The government line that China is becoming stronger and all this negative attention is mere jealousy also works on a basic level because it is a psychologically comforting response to a complex situation. Eleanor Roosevelt once said: “One of the best ways to enslave a people is to keep them from education. The second way of enslaving a people is to suppress the sources of information, not only by burning books but also by controlling all the ways in which ideas are transmitted.” When you have young people who grow up in an environment with a single point of view that is both psychologically palatable and which ties self-esteem to national pride, it’s not surprising that you get the “fenqing (愤青) phenomenon,” angry young Chinese who make up the bulk of these online demonstrations against the foreign media.

At the Danwei session, Steven Lin, argued that the role of the online forums was as a psychological release valve for these angry young people (actually the metaphor was a little more scatological, but you get the point). Raymond Zhou concurred and said that 99% of what is posted on the BBSs is “garbage.” That may be, and certainly the fenqing are more extreme than mainstream Chinese views on the subject, but not by much and their anger suggests that disruption of future events, not the least of which the Beijing Olympics, will be treated with the same indignant fury as the riots in Lhasa. These past few weeks, many young Chinese responded on BBSs with anger, natural enough given the brutality of some of the attacks on Han Chinese in Tibet, but it was anger tinged with real hatred. Sentiments such as “Forget the Olympics, ignore the Western critics,” “restore order at all costs,” “strike hard,” and “smash the Tibetan ingrates” reverberated in cyberspace, as well as more moderate views that called for foreign news organizations to issue retractions and apologies. A fax sent to several news organizations this week had “Shameless CNN! Shameless America! One day we Chinese will be strong!” written in a scrawling hand.

It’s true that following the outbreak of unrest on March 14, many in the foreign media dropped the ball, in some cases due to lazy or mistaken reporting, in others as the result of preconceived notions of the situation and a misunderstanding of the complexities in the Sino-Tibetan relationship. Meanwhile, coverage in the Chinese state media was little better in its histrionic attempts to portray the Dalai Lama as a demonic mastermind bent on splitting China and “re-imposing a slave society” on Tibetans. Chinese netizen response was sparked by outrage at flawed reports and a perception of bias in foreign coverage of the event, but i was also the product of an environment where the Party line is the only possible interpretation of either historical or contemporary ‘reality.’ Unfortunately, I fear this is not the last time in this Olympic year that competing expectations and perceptions, by the Chinese state and public on one side and the foreign media on the other, will result in unpleasantness. Stay tuned.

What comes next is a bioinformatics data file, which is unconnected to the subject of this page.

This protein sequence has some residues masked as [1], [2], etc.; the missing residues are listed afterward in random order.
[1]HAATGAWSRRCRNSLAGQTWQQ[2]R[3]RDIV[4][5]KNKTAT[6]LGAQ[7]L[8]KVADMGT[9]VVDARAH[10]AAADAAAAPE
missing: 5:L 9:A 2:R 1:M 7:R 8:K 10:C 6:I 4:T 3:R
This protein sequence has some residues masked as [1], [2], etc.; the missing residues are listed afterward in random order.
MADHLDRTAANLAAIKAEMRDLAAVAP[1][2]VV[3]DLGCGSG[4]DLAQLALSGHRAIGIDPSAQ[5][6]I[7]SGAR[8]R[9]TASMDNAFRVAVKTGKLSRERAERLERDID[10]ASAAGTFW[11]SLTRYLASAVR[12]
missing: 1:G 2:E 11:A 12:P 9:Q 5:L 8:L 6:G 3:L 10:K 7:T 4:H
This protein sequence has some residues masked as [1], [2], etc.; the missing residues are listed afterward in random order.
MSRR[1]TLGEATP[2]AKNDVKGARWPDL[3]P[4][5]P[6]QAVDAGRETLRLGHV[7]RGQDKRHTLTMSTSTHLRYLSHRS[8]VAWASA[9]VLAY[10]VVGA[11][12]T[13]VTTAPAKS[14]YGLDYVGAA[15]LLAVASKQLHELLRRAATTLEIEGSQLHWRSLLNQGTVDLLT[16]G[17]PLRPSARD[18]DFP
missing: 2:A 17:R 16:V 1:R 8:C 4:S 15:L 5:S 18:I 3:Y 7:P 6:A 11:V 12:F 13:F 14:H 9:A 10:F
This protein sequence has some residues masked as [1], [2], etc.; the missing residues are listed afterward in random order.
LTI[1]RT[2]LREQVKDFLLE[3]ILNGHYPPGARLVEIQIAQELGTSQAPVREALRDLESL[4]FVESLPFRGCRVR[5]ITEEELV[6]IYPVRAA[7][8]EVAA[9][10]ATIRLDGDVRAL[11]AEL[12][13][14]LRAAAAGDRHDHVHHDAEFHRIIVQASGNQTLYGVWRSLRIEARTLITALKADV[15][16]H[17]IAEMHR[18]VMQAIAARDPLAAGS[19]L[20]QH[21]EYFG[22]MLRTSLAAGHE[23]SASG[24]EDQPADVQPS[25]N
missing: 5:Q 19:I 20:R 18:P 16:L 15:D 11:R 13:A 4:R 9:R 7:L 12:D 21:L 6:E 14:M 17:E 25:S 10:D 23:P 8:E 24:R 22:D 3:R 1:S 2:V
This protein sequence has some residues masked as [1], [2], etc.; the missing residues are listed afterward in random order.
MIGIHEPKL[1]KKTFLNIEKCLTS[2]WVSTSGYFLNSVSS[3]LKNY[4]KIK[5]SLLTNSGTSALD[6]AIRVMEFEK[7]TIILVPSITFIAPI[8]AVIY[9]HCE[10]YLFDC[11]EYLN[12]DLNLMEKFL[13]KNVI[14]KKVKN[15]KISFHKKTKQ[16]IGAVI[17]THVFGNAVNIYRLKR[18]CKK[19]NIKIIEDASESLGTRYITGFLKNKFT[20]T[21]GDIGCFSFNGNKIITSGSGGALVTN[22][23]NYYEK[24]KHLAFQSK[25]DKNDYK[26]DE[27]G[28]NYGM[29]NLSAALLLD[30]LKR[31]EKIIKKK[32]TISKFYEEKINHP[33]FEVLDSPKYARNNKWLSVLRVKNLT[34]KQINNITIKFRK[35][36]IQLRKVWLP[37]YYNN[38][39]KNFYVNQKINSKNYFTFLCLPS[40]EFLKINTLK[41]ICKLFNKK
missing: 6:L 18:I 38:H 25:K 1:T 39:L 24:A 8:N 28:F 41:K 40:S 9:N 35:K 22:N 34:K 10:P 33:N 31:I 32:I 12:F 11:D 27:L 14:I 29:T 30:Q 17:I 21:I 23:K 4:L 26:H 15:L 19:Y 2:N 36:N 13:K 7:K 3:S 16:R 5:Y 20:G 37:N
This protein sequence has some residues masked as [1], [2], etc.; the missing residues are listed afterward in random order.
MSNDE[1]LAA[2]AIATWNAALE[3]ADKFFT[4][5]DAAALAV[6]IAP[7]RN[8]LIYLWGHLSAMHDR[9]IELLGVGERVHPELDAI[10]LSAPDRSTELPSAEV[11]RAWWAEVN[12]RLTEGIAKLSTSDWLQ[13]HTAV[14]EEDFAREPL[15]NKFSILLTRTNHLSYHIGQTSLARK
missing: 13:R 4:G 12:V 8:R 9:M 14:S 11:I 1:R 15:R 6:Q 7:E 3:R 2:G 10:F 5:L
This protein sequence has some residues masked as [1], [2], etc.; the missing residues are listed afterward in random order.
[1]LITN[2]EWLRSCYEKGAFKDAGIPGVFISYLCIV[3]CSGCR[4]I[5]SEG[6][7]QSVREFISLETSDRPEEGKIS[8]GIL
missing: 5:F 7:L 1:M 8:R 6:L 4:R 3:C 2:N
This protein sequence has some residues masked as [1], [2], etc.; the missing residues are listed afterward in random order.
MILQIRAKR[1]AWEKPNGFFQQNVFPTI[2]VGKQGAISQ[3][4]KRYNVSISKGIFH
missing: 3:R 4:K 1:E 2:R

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Tibet Reading 4

The coverage and dialogue about the situation in Tibet has continued over the past days, evolving largely (in great part due to foreign media’s lack of access to Tibet and neighboring provinces where unrest has occurred) into a discussion on China’s media clampdown and the way the Tibet riots and subsequent protests are being read in China and abroad. Here are some of the apropos things we’ve been reading in recent days.

1. On Danwei.org, an intriguing short piece on YouTube videos, which asks if this might be “the world’s first international user generated propaganda war?”

2. When the crisis began, we were eager to see what Pico Iyer and Pankaj Mishra, both elegant writers who have penned thoughtful commentaries on Tibet in the past, would have to say, and we linked to pieces by each of them in earlier posts in this series. Now, on the New Yorker‘s site, as free content, at least for the moment, is a fascinating lengthy review by Mishra of Iyer’s new book on the Dalai Lama.

3. The Shanghaiist has a good short piece (with accompanying video) on the varied ways that the lighting of the Olympic torch in Olympia on March 24 (and the disruption of the ceremony by protesters) was covered inside and outside of the PRC.

4. China Digital Times effectively brings its readers to date on issues such as a petition by Chinese critical intellectuals calling for, among other things, an end to what they see as Cultural Revolution-type rhetoric in the government’s statements about the situation in Tibet.

5. “Riots” vs. “protests”? Outbursts of social unrest are often accompanied by battles over terminology, and Chinese bloggers have been complaining that the Western media has been using more neutral terms, such as “marches” to describe what in fact have been “riots” in Tibet and nearby areas. This piece in the BBC highlights a dilemma that Western journalists face, lacking direct access to the regions in question, and having only Chinese official reports to go on, which cannot be cross-checked easily with other sources–yet it does use “Tibetan riots continue in China” as its headline.

6. Several articles have been reporting on and breaking down the anger at the foreign media’s “bias” that has grown in China over the past week (fanned in a part by the government and its media outlets, and in part by nationalistic netizens). Read about its affects on foreign media and the atmosphere inside China here, or here. (There is also a piece in the Wall Street Journal, which requires a subscription.)